finding such winsome company
more than a reason enough to bask

in the apparent leisure that the morning
provided, and in that grace to linger

in the generosity of glancing
at each other, and in total harmony

to become filled with inestimable peace,
before which your turning to me

in that silence, and in that moment when
we turned our heads back to the vixen

she was gone, so that in that instant
what we had gleaned was something more

that what is merely memorable
but the sheer experience of the proximity

to what is both wild and sacred—
further augmenting our lives forever.

Beyond the Firelight

in memory of Steve Clark


Those three days we hiked Big Sur,
over forty years ago, remain with me this spring—
the initial warmth touching us,
filling us with a more pervasive light,
not dissimilar as our keeping the Pacific over one
of our shoulders as we hiked up
the trail into the wilderness, following
switchbacks into the very heart of the deep pine woods.


You not only knew the common names
of the wildflowers but also knew their scientific names,
such as Eschscholzia californica, for California poppy,
and Montia perfoliata, for miner’s lettuce—
pointing out patches of Clematis ligusticifolia, or
old man’s beard, also known as virgin’s bower,
growing around a bend of the trail or across a meadow,
never a pendant or a know-it-all, always a wise teacher.


Around the campfire one night,
after an evening of heartened talk around the fire,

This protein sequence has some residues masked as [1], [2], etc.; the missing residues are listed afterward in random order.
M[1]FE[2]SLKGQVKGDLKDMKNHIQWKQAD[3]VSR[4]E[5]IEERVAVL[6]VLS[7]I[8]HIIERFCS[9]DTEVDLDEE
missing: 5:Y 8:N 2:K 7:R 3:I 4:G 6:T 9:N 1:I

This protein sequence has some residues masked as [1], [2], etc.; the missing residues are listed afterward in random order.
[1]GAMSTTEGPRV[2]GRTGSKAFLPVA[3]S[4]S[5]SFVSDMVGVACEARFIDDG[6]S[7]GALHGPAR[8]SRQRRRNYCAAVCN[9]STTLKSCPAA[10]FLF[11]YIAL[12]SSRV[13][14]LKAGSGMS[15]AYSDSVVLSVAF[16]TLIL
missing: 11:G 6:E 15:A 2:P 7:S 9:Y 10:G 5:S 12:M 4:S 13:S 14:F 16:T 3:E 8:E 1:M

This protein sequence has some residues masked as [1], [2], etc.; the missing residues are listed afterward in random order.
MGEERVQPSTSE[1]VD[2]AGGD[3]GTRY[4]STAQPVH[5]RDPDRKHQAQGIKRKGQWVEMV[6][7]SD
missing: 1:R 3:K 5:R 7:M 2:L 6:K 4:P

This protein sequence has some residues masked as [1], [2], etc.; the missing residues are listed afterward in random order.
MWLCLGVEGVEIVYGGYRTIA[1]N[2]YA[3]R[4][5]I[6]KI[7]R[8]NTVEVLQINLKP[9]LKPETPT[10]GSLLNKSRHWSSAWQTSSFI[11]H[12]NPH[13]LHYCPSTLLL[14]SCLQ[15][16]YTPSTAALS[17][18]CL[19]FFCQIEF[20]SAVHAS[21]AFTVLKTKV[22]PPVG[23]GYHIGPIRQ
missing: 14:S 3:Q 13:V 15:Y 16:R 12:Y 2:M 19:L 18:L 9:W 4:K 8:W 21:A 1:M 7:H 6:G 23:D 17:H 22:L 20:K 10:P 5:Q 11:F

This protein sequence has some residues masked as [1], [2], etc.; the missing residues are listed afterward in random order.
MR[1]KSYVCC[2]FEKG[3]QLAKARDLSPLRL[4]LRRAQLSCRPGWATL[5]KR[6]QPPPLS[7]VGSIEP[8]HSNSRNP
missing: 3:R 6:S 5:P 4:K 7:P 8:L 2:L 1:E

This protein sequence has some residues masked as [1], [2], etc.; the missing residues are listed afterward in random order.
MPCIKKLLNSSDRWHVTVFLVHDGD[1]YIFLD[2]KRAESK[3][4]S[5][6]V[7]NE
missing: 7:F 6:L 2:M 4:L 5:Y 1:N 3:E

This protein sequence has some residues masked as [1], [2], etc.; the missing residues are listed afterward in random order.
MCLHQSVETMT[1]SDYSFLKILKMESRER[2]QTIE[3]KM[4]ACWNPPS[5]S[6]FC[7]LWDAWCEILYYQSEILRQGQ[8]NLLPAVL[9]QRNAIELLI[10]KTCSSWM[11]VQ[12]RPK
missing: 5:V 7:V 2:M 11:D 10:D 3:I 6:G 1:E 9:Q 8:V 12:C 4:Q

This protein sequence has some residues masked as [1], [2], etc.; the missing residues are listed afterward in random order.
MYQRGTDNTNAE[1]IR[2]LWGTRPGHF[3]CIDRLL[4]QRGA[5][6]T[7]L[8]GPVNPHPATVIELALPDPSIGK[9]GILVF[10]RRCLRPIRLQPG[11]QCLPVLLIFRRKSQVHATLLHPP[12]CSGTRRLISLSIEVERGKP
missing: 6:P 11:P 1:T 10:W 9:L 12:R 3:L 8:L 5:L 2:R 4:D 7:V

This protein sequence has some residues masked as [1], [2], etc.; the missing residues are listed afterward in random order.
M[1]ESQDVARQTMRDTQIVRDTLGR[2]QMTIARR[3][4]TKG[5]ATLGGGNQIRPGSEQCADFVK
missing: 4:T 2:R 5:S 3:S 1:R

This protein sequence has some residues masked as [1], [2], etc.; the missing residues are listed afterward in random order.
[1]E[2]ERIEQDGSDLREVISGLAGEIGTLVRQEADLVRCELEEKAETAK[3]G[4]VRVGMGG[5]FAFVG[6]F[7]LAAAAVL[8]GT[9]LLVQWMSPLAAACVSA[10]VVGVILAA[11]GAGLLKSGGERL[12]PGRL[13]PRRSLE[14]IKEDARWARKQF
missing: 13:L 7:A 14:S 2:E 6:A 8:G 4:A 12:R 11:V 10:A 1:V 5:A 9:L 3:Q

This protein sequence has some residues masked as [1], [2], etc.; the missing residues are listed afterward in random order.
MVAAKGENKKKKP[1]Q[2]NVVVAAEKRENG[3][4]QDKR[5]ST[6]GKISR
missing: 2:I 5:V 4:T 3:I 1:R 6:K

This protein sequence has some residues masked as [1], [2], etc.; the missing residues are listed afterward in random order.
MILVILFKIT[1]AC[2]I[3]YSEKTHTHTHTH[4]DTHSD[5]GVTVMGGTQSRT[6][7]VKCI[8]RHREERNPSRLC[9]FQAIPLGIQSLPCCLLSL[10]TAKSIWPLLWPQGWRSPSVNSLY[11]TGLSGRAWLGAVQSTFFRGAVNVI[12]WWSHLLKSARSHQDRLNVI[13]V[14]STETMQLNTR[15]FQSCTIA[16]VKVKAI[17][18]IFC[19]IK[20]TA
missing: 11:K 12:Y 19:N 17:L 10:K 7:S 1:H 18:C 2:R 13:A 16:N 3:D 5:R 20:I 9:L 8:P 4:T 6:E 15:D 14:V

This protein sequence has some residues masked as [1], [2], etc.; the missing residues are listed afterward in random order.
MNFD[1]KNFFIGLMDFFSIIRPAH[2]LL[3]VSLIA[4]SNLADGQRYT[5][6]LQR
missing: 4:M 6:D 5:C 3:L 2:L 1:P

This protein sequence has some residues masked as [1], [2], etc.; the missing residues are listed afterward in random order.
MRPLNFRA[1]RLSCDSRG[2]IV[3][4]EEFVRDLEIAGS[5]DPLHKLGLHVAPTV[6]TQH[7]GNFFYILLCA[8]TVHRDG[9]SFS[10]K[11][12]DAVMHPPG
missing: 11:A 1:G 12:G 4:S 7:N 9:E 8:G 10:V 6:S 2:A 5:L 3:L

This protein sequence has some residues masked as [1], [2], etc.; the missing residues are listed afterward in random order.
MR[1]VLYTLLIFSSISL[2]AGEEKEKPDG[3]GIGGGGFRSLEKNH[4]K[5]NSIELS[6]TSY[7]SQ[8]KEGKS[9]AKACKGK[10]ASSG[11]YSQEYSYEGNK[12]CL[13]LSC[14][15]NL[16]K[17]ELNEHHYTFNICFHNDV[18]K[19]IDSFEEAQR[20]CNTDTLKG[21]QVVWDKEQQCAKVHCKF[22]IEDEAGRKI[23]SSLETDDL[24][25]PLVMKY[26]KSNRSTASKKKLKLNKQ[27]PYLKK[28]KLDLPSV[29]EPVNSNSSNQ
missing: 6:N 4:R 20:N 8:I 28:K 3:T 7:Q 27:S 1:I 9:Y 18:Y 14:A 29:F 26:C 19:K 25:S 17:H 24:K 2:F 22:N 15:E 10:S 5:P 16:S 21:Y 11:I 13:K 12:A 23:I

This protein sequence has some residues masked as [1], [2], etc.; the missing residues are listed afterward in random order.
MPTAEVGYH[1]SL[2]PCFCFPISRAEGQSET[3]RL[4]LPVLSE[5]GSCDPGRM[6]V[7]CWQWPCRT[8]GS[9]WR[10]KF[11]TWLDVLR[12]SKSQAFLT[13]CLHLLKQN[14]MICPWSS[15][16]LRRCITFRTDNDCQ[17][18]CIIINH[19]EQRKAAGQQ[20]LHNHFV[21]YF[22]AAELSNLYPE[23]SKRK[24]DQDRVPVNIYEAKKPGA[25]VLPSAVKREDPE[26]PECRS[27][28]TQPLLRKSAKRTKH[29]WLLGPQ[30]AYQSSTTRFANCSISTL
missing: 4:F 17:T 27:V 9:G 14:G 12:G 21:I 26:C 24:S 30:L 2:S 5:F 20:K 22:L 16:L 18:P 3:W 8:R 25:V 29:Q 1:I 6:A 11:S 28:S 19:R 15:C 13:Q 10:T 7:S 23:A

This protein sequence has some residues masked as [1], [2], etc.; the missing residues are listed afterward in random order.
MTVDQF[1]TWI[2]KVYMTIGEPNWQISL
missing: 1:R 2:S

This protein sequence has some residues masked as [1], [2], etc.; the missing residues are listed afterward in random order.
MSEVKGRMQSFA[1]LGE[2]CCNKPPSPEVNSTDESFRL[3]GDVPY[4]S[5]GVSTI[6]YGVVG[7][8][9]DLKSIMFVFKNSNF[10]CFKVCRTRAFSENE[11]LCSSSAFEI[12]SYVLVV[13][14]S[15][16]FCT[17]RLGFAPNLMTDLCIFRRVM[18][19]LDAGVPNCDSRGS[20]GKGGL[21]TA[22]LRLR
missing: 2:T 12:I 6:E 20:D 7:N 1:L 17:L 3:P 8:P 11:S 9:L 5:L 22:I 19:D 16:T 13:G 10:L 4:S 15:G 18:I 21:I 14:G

recounting the lyrical anthropological ethnography
of Jaime de Angulo’s Indian Tales and his stories about
the grass people, I was too enthralled to go to sleep,
staying awake while you slipped into one of the pup
tents we set up, and looked deeply into the darkness,
only to unmistakably observe the eyes of a cougar


looking back at me, burning like two of the remaining
coals in the fire pit. Now whenever I think of you, I recall
the goodness you spread wherever you walked or ambled,
the path your work eventually took you, gracing the pages
of The Homer News or classrooms you taught in when
you later lived in Seattle. You have always reminded me
of the silence of that cougar I saw blinking its eyes just
beyond the firelight, of its silent strength and raw power.

Regarding Rilke

an epistolary exchange with Art Beck

I just want to relay the richness I am grateful
for in our exchange regarding Rilke.  That insight that
Rilke intended to portray that both Jesus

and Magdalen were in love with the illusion of Christ’s
divinity is just stunning; and
that in the poem “The Garden of Olives,” on the eve of

his death, Jesus becomes aware that the Lord
he imagines in his conversation through his prayer,
most likely doesn’t exist, is breathtaking.  Additionally,

the point that you revised the title of “Der Auferstandene”
from “The Resurrected” to “The Risen” to provide
the nuance, and the intended ambiguity, whether it is

Mary Magdalen who has risen rather than Christ,
who may only be resurrected through the transformation
0f his disciples, and not physically, is thoroughly

mesmerizing and offers continued and active
amazement. And, as you point out, nowhere in Rilke’s
later work, including New Poems, does he offer

love as a concept, and that these poems are specific
to things, after his work with and his influence by Rodin—
as you mention, his poems regarding

Orpheus, Eurydice, and Hermes aren’t about love at all;
although, of course, Rilke does portray Orpheus’
relationship with Eurydice as being his failure in love.